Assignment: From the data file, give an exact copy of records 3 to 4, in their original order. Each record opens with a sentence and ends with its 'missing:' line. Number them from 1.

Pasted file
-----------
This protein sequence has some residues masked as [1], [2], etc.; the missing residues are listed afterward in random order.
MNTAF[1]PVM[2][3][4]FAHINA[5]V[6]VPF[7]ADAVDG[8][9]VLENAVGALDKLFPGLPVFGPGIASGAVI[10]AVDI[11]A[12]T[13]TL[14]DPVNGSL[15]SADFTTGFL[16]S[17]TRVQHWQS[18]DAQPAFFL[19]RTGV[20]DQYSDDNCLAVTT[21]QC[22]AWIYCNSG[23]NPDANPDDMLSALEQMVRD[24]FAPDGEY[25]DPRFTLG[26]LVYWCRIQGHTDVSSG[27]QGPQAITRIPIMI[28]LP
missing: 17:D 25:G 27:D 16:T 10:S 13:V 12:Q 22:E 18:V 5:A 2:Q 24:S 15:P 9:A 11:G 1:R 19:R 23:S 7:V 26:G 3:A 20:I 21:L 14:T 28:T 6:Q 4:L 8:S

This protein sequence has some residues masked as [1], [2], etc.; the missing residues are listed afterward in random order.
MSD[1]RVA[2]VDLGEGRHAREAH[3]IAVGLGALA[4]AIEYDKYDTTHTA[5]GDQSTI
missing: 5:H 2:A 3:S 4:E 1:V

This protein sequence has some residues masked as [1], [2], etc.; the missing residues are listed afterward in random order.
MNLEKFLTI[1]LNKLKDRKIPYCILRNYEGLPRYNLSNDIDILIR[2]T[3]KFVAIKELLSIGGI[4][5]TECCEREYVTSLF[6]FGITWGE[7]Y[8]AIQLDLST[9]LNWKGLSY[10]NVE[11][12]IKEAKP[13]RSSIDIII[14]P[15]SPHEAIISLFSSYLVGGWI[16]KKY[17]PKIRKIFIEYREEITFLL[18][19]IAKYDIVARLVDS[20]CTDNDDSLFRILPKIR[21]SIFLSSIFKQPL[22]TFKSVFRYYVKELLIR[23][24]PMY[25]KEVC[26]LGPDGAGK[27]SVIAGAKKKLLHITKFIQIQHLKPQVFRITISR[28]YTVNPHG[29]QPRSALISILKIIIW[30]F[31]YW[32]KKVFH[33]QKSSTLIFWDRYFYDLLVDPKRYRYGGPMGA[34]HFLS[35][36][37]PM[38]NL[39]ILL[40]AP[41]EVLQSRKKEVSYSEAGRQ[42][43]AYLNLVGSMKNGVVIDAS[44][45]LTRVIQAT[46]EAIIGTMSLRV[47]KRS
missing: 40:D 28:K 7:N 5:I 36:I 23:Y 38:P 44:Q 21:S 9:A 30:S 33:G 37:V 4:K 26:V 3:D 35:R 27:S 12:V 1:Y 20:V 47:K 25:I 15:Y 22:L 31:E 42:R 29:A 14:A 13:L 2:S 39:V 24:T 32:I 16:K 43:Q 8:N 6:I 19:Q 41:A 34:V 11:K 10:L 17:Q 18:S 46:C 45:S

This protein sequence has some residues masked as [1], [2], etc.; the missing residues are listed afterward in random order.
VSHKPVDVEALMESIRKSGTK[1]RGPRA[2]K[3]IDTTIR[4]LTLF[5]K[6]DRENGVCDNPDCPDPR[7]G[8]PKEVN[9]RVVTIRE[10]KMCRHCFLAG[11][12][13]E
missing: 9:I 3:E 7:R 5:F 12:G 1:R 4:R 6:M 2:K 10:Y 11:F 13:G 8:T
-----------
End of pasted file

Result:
This protein sequence has some residues masked as [1], [2], etc.; the missing residues are listed afterward in random order.
MNLEKFLTI[1]LNKLKDRKIPYCILRNYEGLPRYNLSNDIDILIR[2]T[3]KFVAIKELLSIGGI[4][5]TECCEREYVTSLF[6]FGITWGE[7]Y[8]AIQLDLST[9]LNWKGLSY[10]NVE[11][12]IKEAKP[13]RSSIDIII[14]P[15]SPHEAIISLFSSYLVGGWI[16]KKY[17]PKIRKIFIEYREEITFLL[18][19]IAKYDIVARLVDS[20]CTDNDDSLFRILPKIR[21]SIFLSSIFKQPL[22]TFKSVFRYYVKELLIR[23][24]PMY[25]KEVC[26]LGPDGAGK[27]SVIAGAKKKLLHITKFIQIQHLKPQVFRITISR[28]YTVNPHG[29]QPRSALISILKIIIW[30]F[31]YW[32]KKVFH[33]QKSSTLIFWDRYFYDLLVDPKRYRYGGPMGA[34]HFLS[35][36][37]PM[38]NL[39]ILL[40]AP[41]EVLQSRKKEVSYSEAGRQ[42][43]AYLNLVGSMKNGVVIDAS[44][45]LTRVIQAT[46]EAIIGTMSLRV[47]KRS
missing: 40:D 28:K 7:N 5:I 36:I 23:Y 38:P 44:Q 21:S 9:A 30:S 33:G 37:V 4:K 26:V 3:D 35:R 27:S 12:V 1:Y 20:V 47:K 25:I 15:Y 22:L 31:E 42:R 29:A 14:A 13:L 2:S 39:V 24:T 32:I 16:K 43:Q 8:N 6:I 19:Q 41:A 34:V 11:K 10:L 17:Q 18:S 46:C 45:S

This protein sequence has some residues masked as [1], [2], etc.; the missing residues are listed afterward in random order.
VSHKPVDVEALMESIRKSGTK[1]RGPRA[2]K[3]IDTTIR[4]LTLF[5]K[6]DRENGVCDNPDCPDPR[7]G[8]PKEVN[9]RVVTIRE[10]KMCRHCFLAG[11][12][13]E
missing: 9:I 3:E 7:R 5:F 12:G 1:R 4:R 6:M 2:K 10:Y 11:F 13:G 8:T